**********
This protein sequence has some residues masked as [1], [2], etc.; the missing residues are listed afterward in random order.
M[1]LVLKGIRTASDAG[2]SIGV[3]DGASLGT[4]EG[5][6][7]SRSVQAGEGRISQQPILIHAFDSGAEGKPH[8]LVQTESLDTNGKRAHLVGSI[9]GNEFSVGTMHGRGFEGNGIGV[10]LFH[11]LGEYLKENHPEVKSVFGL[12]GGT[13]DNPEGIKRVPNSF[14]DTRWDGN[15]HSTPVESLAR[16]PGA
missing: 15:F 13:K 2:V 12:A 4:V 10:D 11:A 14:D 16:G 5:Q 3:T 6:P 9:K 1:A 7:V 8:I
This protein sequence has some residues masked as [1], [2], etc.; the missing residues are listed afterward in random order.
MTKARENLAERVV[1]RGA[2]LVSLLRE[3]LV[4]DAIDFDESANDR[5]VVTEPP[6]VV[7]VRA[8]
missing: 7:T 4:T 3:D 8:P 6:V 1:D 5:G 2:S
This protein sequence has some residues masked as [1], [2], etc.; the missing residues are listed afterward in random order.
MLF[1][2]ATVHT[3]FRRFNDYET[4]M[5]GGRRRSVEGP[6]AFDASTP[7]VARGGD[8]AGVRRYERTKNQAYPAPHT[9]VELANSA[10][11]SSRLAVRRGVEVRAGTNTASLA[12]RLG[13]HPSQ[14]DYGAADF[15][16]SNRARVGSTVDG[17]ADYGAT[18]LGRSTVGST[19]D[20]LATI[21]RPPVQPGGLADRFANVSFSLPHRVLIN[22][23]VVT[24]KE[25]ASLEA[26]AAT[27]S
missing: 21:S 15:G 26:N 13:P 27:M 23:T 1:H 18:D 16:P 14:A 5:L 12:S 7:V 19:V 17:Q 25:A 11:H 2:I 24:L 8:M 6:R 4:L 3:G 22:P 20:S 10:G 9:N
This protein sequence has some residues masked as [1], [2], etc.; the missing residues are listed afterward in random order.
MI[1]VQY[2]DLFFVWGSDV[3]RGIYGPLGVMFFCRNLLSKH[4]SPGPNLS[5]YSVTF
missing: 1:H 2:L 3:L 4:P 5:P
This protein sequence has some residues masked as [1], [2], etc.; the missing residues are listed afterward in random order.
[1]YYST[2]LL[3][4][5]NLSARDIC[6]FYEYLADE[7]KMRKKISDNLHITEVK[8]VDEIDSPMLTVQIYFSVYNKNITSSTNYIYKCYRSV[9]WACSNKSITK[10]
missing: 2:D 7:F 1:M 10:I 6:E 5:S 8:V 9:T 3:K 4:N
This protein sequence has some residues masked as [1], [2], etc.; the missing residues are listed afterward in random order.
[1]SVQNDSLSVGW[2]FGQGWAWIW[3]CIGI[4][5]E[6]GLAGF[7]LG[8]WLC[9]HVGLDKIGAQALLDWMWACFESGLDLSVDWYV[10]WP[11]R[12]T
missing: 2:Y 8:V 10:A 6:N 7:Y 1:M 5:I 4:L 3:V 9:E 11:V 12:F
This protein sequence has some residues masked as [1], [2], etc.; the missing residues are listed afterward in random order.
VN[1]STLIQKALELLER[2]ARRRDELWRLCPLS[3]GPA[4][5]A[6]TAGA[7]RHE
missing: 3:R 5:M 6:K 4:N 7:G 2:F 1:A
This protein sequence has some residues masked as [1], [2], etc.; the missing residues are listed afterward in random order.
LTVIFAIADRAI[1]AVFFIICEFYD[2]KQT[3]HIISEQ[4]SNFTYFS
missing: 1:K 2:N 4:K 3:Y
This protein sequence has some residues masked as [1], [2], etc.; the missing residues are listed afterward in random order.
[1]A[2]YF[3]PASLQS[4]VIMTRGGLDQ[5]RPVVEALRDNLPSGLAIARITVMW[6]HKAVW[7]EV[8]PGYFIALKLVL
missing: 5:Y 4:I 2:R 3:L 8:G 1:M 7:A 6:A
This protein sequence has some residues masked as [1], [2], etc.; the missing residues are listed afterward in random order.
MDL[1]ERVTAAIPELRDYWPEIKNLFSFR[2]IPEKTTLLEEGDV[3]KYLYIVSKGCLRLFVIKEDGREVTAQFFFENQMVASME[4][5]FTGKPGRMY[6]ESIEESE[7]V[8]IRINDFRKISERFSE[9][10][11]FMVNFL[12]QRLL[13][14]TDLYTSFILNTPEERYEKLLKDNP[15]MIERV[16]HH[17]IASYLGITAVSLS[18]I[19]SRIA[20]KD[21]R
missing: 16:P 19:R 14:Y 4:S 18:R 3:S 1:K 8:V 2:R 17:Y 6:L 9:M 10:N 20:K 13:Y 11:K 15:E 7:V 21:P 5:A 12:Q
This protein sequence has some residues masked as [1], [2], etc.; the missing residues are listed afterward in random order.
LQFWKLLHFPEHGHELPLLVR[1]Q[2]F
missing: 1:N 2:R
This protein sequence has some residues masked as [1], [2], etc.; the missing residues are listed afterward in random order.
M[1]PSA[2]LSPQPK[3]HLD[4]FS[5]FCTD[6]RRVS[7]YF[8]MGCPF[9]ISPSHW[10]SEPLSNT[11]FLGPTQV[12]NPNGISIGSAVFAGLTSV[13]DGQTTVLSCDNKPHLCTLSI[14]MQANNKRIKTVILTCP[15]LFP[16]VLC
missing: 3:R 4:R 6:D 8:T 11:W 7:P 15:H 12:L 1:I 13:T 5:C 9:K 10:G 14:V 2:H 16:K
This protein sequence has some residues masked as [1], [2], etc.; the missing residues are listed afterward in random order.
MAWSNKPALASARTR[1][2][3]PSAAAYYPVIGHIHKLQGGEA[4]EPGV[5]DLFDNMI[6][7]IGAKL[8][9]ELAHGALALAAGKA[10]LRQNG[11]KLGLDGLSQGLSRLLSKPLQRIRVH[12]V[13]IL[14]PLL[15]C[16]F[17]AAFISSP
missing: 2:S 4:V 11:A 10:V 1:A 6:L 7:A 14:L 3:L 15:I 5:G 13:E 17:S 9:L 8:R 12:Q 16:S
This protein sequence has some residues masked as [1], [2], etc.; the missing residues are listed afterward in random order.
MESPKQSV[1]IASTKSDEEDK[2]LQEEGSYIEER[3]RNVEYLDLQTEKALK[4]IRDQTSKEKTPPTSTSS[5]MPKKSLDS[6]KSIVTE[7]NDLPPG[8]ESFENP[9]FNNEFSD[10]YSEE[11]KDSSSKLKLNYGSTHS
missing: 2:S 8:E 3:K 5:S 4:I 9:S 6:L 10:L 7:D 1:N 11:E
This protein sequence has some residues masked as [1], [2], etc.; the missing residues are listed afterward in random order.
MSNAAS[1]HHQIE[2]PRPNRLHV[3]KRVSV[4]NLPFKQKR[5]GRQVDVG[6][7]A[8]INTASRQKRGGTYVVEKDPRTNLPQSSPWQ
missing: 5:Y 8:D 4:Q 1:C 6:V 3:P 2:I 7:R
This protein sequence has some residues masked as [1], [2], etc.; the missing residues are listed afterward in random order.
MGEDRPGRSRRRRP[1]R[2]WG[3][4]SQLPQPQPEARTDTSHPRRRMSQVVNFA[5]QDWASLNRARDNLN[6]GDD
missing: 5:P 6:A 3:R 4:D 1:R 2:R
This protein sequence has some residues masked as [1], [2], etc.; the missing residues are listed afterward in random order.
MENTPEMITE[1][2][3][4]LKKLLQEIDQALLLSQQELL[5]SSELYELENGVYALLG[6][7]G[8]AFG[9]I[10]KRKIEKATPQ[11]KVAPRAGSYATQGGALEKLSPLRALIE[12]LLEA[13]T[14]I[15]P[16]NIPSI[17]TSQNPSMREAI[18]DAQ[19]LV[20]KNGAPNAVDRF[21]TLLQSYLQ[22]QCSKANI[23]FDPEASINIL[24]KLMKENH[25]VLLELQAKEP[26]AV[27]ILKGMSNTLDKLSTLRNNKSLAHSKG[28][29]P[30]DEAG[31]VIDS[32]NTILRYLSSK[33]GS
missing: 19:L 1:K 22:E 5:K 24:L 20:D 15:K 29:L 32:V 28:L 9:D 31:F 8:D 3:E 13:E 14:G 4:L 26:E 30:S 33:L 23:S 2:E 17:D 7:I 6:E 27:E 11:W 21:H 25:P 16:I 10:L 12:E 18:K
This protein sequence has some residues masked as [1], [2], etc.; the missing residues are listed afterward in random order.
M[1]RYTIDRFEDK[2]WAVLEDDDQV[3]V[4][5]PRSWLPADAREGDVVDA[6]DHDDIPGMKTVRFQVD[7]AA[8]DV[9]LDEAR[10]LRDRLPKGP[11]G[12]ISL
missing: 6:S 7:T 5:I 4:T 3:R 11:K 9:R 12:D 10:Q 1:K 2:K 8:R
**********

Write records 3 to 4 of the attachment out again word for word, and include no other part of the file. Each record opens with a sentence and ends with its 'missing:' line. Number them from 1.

This protein sequence has some residues masked as [1], [2], etc.; the missing residues are listed afterward in random order.
MLF[1][2]ATVHT[3]FRRFNDYET[4]M[5]GGRRRSVEGP[6]AFDASTP[7]VARGGD[8]AGVRRYERTKNQAYPAPHT[9]VELANSA[10][11]SSRLAVRRGVEVRAGTNTASLA[12]RLG[13]HPSQ[14]DYGAADF[15][16]SNRARVGSTVDG[17]ADYGAT[18]LGRSTVGST[19]D[20]LATI[21]RPPVQPGGLADRFANVSFSLPHRVLIN[22][23]VVT[24]KE[25]ASLEA[26]AAT[27]S
missing: 21:S 15:G 26:N 13:P 27:M 23:T 1:H 18:D 16:P 14:A 5:L 12:S 7:V 19:V 17:Q 25:A 11:H 2:I 24:L 8:M 6:R 4:L 3:G 22:P 20:S 10:G 9:N
This protein sequence has some residues masked as [1], [2], etc.; the missing residues are listed afterward in random order.
MI[1]VQY[2]DLFFVWGSDV[3]RGIYGPLGVMFFCRNLLSKH[4]SPGPNLS[5]YSVTF
missing: 1:H 2:L 3:L 4:P 5:P